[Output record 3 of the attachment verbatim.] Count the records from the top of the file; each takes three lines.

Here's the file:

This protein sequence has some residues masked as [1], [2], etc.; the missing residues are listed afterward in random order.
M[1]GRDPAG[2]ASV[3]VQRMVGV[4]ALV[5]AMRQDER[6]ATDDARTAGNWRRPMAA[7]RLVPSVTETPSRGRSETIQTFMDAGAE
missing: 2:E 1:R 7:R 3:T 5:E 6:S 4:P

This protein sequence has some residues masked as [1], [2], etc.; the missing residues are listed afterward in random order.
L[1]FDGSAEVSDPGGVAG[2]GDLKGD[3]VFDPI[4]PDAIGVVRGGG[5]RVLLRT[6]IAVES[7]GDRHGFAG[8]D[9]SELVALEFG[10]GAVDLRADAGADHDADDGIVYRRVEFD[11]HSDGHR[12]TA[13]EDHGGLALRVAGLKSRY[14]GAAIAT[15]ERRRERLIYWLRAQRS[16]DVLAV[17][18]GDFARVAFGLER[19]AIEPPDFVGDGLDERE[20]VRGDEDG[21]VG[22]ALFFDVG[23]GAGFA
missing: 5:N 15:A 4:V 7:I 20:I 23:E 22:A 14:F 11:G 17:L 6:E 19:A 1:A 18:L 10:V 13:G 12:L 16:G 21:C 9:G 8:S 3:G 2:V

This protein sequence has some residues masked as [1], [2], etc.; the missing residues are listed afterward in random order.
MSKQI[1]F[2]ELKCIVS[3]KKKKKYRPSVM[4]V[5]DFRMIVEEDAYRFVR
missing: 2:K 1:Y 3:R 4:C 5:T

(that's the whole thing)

This protein sequence has some residues masked as [1], [2], etc.; the missing residues are listed afterward in random order.
MSKQI[1]F[2]ELKCIVS[3]KKKKKYRPSVM[4]V[5]DFRMIVEEDAYRFVR
missing: 2:K 1:Y 3:R 4:C 5:T